Romans 5: 1-8
Therefore, since we are justified by faith, we[a] have peace with God through our Lord Jesus Christ, 2 through whom we have obtained access[b]to this grace in which we stand; and we[c] boast in our hope of sharing the glory of God. 3 And not only that, but we[d] also boast in our sufferings, knowing that suffering produces endurance, 4 and endurance produces character, and character produces hope, 5 and hope does not disappoint us, because God’s love has been poured into our hearts through the Holy Spirit that has been given to us.
6 For while we were still weak, at the right time Christ died for the ungodly. 7 Indeed, rarely will anyone die for a righteous person—though perhaps for a good person someone might actually dare to die. 8 But God proves his love for us in that while we still were sinners Christ died for us.
Today I want to talk about Paul’s idea of justification by faith, referred to in our second reading, which is the central pillar of his letter to the Romans.
In using this term, Paul is drawing a bold contrast with justification through works under the law.
Justification through good works, defined through a moral or religious law, is a universal pattern in all human culture. It suggests that God or the gods are watching our behaviour, will look with favour on our good works and with anger on disobedience and sin, rewarding the former with crops, wealth, children, good fortune - in this life and the next - and punishing the latter. There is a vivid image in Islam, of two angels, one sitting on your left shoulder, the other on your right; one counting your good deeds, the other your sins, and both submitting their accounts on the day of judgment.
And whilst the gods judge in eternity, here and now, in this life, the power to judge, to praise or exclude, is delegated to religious leaders.
Paul’s insight, by contrast, is that, in the new Christian world, the law helps us only to the extent that it makes clear to us that we can never be saved by our own efforts, by our works. It is a sign which makes clear our captivity and our need for the freedom which is beyond.
And that freedom, the Kingdom of Heaven, is where we find the unconditional love of God, revealed in all his creation and most particularly through the teaching and the self-giving of Christ. We receive and enter into this promise through the gift of faith, which we receive from God.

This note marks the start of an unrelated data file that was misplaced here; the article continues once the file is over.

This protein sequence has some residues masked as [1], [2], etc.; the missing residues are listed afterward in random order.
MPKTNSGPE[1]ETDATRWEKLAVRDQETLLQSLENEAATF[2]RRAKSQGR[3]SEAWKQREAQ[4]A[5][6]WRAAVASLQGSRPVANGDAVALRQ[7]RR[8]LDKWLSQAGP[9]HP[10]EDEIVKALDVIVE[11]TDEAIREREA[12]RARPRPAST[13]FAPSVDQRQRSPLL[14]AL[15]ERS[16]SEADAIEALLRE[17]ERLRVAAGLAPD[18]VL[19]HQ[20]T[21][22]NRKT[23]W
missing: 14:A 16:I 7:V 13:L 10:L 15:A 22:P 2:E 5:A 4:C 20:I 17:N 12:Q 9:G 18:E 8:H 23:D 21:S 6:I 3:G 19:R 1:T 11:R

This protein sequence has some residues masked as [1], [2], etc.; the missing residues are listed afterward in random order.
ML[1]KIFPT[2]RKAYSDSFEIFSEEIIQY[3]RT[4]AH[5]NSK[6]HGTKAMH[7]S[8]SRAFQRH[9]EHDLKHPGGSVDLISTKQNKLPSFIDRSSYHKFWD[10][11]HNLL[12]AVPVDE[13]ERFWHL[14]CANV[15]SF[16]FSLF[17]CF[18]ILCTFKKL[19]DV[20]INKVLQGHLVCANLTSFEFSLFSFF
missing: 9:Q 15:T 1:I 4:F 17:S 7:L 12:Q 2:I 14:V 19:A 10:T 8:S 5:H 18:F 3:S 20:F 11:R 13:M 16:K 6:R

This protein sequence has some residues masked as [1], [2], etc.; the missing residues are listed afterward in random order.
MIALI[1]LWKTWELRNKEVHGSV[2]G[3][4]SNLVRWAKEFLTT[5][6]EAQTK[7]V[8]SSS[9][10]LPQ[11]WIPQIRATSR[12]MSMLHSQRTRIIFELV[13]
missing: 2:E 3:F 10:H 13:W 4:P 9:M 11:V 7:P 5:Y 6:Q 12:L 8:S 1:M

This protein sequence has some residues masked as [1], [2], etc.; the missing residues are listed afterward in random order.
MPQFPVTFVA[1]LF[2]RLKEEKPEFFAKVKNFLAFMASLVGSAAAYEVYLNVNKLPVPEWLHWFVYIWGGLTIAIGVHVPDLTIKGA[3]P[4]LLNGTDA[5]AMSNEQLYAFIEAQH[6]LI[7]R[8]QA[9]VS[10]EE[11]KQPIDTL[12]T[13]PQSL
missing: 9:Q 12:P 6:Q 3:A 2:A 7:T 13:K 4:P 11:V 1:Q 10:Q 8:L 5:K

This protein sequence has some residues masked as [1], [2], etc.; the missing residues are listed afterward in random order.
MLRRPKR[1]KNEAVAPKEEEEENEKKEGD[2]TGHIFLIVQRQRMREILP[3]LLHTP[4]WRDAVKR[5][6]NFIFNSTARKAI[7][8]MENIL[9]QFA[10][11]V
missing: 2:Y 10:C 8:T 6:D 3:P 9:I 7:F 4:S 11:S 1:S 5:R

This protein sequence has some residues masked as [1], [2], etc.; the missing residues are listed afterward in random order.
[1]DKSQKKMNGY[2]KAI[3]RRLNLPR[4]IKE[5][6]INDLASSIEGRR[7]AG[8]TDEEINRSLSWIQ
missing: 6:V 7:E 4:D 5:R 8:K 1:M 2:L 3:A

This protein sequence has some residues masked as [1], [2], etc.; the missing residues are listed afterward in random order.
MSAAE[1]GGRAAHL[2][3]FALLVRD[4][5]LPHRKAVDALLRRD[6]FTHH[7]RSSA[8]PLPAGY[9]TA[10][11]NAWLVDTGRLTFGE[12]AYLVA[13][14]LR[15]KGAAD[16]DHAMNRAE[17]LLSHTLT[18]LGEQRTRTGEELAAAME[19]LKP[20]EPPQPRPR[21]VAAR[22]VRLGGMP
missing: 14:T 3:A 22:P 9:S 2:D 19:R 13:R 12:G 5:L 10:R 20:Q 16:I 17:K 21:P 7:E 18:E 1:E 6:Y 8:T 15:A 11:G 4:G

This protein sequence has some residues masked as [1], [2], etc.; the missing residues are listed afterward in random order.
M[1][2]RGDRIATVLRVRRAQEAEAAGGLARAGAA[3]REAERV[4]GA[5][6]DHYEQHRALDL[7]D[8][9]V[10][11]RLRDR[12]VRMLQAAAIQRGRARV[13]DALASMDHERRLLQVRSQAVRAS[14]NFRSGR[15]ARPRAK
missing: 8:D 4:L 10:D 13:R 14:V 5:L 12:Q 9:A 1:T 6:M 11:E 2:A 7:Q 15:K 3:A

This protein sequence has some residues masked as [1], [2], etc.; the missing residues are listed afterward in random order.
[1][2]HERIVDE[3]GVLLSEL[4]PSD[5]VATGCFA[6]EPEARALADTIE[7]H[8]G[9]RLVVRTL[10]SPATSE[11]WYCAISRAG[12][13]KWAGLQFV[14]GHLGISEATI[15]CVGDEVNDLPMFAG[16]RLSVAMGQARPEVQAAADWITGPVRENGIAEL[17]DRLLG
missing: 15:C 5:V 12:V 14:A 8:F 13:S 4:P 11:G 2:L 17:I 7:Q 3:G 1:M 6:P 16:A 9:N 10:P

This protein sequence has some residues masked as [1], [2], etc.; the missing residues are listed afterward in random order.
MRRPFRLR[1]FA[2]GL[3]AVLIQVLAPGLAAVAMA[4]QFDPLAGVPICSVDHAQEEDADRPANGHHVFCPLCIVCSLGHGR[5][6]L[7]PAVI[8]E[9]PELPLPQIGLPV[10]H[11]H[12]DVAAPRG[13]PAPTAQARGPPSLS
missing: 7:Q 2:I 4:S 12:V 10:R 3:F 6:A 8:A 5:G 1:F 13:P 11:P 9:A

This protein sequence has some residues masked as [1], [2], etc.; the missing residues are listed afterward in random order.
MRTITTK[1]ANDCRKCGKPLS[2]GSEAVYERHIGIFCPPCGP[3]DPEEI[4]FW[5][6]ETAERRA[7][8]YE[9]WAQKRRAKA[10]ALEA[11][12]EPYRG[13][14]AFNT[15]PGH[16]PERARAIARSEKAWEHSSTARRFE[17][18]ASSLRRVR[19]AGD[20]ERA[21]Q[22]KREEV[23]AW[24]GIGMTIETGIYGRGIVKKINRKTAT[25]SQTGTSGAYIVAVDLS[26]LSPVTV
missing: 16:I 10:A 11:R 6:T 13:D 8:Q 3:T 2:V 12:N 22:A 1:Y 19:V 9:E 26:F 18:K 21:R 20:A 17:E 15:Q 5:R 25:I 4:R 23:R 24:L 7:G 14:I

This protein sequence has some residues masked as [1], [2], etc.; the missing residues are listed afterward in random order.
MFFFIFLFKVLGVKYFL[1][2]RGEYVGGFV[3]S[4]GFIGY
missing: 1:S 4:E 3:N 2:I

Paul, trained as a Jewish Rabbi, is the first to express this truth in writing but he does not invent it. Firstly it is there, in partial and implicit form in the Hebrew Scriptures. The Judaism in which Paul grew up is both supremely a religion of the law as the path to salvation, but also one which yearns for the mercy of God beyond it.
For again and again the Israelites turn away from their God, and yet, while sometimes they are punished, each time God renews his covenant with them.
Today’s first reading from Exodus is, in a way, an illustration. Newly arrived in the wilderness, the people hear God speaking again his covenant, through Moses, and they reply: “Everything that the Lord has spoken we will do.” It is a moment rich in dramatic irony, for those listening, who had grown up hearing this story, knew just how fleeting that obedience would prove.
Justification by faith finds full expression in the teachings and life of Jesus. For he welcomes especially those excluded by the law, into the Kingdom of Heaven, into its freedom and its fullness. The good news is received firstly, in forgiveness and healing, by those whose hearts are open to the gift of faith and to its promise.
And at the same time Jesus condemns those teachers of the law who, as he says in Matthew 23, “tie up heavy burdens, hard to bear, and lay them on the shoulders of others” and “lock people out of the kingdom of heaven. For you do not go in yourselves, and when others are going in, you stop them.”
This free entry, through faith alone, into the Kingdom of Heaven is at the heart of the message proclaimed by the early church at Pentecost and then by Paul.
However, the instinct to try and earn God’s love through works re-emerges in the medieval church, with its doctrine of purgatory, reduced by indulgences.
At the Reformation, Luther preaches again justification by faith alone, which he describes as, “the one firm rock… and the chief article of the whole Christian doctrine.”
Once more, in Protestantism, works reappear. For, as JC Ryle, a Church of England bishop puts the argument: “We are justified by faith without the deeds of the law. But the truth of our faith will be tested by our lives.” And so works become not our justification but the means by which the genuineness of our faith is assessed - which in practice amounts pretty much to the same thing.
The church today still struggles with the instinct to good works as a means of justification. For myself, I recall a look from a senior cleric when I admitted that I do not say the daily office, that mark of diligent priesthood. On other issues I will no doubt have given similar looks, in my turn.
So it seems, in every generation, we find it hard to accept that we are justified by the miraculous gift of faith, and through it God’s complete and unconditional acceptance of us. It’s as if we can’t quite bring ourselves to believe something as good as this. And so we lay those heavy burdens, on our own shoulders and on those of others.
I picture us like children on Mothers’ day morning, going into her bedroom, holding the gifts we have made with nervous pride, watching for the approval we desire, watching also that our sibling does not receive more than we. And of course our mother, and God also, loves the gifts we bring entirely because it is we who bring them. It all begins and ends with relationship, with love.